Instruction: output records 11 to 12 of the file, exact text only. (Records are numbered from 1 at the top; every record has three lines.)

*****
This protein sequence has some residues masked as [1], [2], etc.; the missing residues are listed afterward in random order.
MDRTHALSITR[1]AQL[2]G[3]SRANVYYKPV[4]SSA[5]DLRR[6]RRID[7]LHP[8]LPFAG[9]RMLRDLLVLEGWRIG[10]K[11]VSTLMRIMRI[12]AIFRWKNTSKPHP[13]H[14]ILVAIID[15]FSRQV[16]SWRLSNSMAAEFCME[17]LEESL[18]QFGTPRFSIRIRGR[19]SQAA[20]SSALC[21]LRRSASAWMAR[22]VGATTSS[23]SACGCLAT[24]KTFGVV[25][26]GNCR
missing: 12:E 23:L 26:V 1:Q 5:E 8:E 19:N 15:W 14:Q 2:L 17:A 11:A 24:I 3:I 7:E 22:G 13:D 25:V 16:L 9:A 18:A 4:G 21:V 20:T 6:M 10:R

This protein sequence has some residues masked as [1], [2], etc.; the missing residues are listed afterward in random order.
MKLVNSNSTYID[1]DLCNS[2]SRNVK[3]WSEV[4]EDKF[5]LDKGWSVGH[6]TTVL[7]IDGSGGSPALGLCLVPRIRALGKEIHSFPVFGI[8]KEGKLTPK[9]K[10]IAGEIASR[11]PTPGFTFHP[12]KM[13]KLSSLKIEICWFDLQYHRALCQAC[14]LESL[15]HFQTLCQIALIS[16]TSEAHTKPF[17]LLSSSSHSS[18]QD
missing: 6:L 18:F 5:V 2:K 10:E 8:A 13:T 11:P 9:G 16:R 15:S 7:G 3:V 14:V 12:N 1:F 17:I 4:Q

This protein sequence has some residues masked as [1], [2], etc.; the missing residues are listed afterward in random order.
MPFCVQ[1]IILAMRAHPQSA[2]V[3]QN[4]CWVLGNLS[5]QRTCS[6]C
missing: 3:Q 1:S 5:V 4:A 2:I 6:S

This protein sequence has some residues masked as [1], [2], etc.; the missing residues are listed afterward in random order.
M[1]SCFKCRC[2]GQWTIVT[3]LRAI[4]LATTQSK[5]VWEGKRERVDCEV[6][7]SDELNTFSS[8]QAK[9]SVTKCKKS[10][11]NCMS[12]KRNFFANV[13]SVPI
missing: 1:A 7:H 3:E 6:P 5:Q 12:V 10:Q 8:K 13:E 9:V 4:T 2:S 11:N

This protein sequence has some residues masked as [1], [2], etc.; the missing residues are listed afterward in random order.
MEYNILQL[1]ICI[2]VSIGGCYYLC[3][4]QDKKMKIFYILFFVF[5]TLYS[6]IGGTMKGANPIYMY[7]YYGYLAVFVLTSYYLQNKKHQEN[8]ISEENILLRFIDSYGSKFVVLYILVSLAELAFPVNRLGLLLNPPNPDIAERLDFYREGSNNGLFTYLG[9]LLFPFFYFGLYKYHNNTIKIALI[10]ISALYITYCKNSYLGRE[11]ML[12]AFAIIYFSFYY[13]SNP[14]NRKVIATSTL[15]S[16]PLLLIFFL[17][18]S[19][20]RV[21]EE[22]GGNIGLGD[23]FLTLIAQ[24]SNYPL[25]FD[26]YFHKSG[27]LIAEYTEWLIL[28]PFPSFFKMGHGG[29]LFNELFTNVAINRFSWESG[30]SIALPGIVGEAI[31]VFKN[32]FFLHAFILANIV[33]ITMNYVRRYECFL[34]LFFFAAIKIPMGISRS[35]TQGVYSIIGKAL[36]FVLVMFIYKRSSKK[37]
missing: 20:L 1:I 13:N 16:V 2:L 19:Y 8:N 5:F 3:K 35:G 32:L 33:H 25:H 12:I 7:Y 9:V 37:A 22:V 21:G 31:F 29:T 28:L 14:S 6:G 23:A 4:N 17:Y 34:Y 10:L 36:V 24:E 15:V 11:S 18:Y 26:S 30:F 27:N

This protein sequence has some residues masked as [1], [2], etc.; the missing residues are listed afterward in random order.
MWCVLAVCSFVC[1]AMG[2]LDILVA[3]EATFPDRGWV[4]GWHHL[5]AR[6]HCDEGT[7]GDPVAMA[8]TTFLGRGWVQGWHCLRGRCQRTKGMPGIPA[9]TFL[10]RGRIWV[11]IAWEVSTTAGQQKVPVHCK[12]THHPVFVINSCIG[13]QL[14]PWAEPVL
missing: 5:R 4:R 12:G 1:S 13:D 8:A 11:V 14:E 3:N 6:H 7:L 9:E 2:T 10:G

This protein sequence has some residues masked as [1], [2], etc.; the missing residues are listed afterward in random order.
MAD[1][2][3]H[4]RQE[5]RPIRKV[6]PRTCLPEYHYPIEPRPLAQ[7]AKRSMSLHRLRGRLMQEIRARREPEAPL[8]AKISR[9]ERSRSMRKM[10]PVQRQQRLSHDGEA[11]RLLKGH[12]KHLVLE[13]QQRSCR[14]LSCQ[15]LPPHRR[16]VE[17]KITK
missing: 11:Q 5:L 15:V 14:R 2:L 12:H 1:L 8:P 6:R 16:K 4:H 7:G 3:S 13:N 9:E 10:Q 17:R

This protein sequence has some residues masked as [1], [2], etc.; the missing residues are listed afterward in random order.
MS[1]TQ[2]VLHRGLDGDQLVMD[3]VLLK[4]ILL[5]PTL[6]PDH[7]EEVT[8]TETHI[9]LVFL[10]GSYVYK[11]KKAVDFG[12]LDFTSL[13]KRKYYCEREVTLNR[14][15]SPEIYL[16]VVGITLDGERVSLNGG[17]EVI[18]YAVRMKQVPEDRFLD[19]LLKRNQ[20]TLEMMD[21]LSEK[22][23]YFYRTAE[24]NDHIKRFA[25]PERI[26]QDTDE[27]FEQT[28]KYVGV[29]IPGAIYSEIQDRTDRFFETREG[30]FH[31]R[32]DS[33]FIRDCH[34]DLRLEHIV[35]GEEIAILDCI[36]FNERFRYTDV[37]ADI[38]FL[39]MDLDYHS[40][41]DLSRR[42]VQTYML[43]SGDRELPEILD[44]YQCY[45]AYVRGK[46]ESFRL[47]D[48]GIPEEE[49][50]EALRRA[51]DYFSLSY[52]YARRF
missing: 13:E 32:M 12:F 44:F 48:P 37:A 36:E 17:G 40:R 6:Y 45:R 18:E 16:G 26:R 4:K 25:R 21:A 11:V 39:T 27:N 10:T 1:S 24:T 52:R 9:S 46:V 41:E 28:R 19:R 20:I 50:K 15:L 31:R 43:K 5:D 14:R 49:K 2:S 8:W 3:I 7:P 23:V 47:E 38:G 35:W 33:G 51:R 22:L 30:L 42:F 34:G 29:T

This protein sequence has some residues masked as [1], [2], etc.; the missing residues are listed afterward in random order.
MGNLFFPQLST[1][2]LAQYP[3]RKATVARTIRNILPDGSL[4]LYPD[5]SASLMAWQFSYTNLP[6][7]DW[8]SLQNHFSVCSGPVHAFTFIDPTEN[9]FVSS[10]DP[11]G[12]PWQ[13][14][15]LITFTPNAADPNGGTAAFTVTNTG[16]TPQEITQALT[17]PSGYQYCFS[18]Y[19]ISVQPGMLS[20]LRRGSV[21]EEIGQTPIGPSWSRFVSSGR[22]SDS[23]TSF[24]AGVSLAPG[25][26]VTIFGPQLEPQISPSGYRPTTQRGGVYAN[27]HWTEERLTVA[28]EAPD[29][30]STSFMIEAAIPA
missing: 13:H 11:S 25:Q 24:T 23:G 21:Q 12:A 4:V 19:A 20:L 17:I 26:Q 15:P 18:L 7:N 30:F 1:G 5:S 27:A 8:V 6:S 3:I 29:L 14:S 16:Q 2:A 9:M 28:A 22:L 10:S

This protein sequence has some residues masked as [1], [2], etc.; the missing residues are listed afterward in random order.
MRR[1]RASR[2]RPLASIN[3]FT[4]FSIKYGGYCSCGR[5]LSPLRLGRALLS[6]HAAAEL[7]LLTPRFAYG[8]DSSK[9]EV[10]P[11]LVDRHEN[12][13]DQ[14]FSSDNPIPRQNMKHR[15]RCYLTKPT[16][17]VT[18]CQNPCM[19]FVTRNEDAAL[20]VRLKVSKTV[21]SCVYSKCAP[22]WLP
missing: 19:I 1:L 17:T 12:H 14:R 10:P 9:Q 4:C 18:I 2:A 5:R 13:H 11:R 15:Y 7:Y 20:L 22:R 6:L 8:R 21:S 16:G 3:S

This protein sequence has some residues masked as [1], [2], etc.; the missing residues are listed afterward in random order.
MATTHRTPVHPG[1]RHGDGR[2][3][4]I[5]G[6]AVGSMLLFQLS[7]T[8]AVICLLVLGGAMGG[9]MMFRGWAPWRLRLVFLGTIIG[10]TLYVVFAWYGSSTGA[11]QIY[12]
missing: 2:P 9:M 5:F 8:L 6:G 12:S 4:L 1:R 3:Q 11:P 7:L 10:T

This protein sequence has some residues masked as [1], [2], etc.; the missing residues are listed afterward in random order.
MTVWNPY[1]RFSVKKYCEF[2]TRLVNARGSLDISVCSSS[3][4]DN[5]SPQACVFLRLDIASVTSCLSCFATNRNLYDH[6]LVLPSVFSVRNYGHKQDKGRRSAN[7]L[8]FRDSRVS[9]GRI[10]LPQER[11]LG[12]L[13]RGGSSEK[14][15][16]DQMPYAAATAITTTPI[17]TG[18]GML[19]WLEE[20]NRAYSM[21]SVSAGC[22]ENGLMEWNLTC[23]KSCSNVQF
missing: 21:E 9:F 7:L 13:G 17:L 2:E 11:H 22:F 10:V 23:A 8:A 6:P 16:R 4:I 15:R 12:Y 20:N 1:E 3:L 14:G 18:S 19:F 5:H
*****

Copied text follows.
This protein sequence has some residues masked as [1], [2], etc.; the missing residues are listed afterward in random order.
MATTHRTPVHPG[1]RHGDGR[2][3][4]I[5]G[6]AVGSMLLFQLS[7]T[8]AVICLLVLGGAMGG[9]MMFRGWAPWRLRLVFLGTIIG[10]TLYVVFAWYGSSTGA[11]QIY[12]
missing: 2:P 9:M 5:F 8:L 6:G 12:S 4:L 1:R 3:Q 11:P 7:L 10:T

This protein sequence has some residues masked as [1], [2], etc.; the missing residues are listed afterward in random order.
MTVWNPY[1]RFSVKKYCEF[2]TRLVNARGSLDISVCSSS[3][4]DN[5]SPQACVFLRLDIASVTSCLSCFATNRNLYDH[6]LVLPSVFSVRNYGHKQDKGRRSAN[7]L[8]FRDSRVS[9]GRI[10]LPQER[11]LG[12]L[13]RGGSSEK[14][15][16]DQMPYAAATAITTTPI[17]TG[18]GML[19]WLEE[20]NRAYSM[21]SVSAGC[22]ENGLMEWNLTC[23]KSCSNVQF
missing: 21:E 9:F 7:L 13:G 17:L 2:E 11:H 22:F 10:V 23:A 8:A 6:P 16:R 4:I 15:R 12:Y 20:N 1:E 3:L 14:G 18:S 19:F 5:H